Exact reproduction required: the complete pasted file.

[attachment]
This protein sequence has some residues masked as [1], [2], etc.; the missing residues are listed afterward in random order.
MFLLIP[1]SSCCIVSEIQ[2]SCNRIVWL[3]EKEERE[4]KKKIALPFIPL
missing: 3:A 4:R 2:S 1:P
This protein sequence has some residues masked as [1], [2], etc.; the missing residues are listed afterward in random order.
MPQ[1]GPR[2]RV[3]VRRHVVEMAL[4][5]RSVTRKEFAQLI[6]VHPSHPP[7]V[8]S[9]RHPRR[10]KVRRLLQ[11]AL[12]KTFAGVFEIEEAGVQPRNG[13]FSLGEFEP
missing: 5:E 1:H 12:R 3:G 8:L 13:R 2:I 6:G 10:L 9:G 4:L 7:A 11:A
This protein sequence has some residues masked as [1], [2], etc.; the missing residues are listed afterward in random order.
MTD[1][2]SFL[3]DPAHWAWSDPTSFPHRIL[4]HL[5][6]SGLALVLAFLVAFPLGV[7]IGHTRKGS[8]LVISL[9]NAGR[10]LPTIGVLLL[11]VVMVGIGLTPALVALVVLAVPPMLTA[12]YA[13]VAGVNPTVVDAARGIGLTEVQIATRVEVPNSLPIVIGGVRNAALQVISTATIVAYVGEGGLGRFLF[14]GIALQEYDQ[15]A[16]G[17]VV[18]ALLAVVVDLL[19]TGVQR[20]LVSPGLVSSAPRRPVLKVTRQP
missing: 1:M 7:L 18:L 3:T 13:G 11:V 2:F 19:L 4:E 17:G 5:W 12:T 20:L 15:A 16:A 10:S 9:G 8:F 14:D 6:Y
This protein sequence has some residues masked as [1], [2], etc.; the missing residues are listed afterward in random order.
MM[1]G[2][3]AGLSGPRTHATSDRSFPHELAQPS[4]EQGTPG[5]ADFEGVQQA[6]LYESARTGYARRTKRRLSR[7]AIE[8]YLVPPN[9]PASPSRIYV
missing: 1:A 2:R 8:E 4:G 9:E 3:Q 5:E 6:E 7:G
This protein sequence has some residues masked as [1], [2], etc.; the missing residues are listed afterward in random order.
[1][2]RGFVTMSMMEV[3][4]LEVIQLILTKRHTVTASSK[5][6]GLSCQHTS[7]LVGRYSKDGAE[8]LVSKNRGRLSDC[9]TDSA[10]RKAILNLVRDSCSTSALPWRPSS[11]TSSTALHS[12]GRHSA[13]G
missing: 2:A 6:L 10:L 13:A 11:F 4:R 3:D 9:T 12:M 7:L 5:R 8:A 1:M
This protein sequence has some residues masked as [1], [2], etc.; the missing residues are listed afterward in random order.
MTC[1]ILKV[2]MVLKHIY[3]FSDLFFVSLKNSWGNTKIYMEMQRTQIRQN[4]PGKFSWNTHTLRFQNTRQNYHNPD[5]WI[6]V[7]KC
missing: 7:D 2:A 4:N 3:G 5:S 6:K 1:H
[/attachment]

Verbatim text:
This protein sequence has some residues masked as [1], [2], etc.; the missing residues are listed afterward in random order.
MFLLIP[1]SSCCIVSEIQ[2]SCNRIVWL[3]EKEERE[4]KKKIALPFIPL
missing: 3:A 4:R 2:S 1:P
This protein sequence has some residues masked as [1], [2], etc.; the missing residues are listed afterward in random order.
MPQ[1]GPR[2]RV[3]VRRHVVEMAL[4][5]RSVTRKEFAQLI[6]VHPSHPP[7]V[8]S[9]RHPRR[10]KVRRLLQ[11]AL[12]KTFAGVFEIEEAGVQPRNG[13]FSLGEFEP
missing: 5:E 1:H 12:R 3:G 8:L 13:R 2:I 6:G 10:L 9:G 4:L 7:A 11:A
This protein sequence has some residues masked as [1], [2], etc.; the missing residues are listed afterward in random order.
MTD[1][2]SFL[3]DPAHWAWSDPTSFPHRIL[4]HL[5][6]SGLALVLAFLVAFPLGV[7]IGHTRKGS[8]LVISL[9]NAGR[10]LPTIGVLLL[11]VVMVGIGLTPALVALVVLAVPPMLTA[12]YA[13]VAGVNPTVVDAARGIGLTEVQIATRVEVPNSLPIVIGGVRNAALQVISTATIVAYVGEGGLGRFLF[14]GIALQEYDQ[15]A[16]G[17]VV[18]ALLAVVVDLL[19]TGVQR[20]LVSPGLVSSAPRRPVLKVTRQP
missing: 1:M 7:L 18:L 3:T 13:G 11:V 2:F 19:L 4:E 17:G 5:W 12:T 20:L 15:A 16:A 10:S 9:G 8:F 14:D 6:Y
This protein sequence has some residues masked as [1], [2], etc.; the missing residues are listed afterward in random order.
MM[1]G[2][3]AGLSGPRTHATSDRSFPHELAQPS[4]EQGTPG[5]ADFEGVQQA[6]LYESARTGYARRTKRRLSR[7]AIE[8]YLVPPN[9]PASPSRIYV
missing: 1:A 2:R 8:E 4:G 9:E 3:Q 5:E 6:E 7:G
This protein sequence has some residues masked as [1], [2], etc.; the missing residues are listed afterward in random order.
[1][2]RGFVTMSMMEV[3][4]LEVIQLILTKRHTVTASSK[5][6]GLSCQHTS[7]LVGRYSKDGAE[8]LVSKNRGRLSDC[9]TDSA[10]RKAILNLVRDSCSTSALPWRPSS[11]TSSTALHS[12]GRHSA[13]G
missing: 2:A 6:L 10:L 13:A 11:F 4:R 3:D 9:T 12:M 7:L 5:R 8:A 1:M
This protein sequence has some residues masked as [1], [2], etc.; the missing residues are listed afterward in random order.
MTC[1]ILKV[2]MVLKHIY[3]FSDLFFVSLKNSWGNTKIYMEMQRTQIRQN[4]PGKFSWNTHTLRFQNTRQNYHNPD[5]WI[6]V[7]KC
missing: 7:D 2:A 4:N 3:G 5:S 6:K 1:H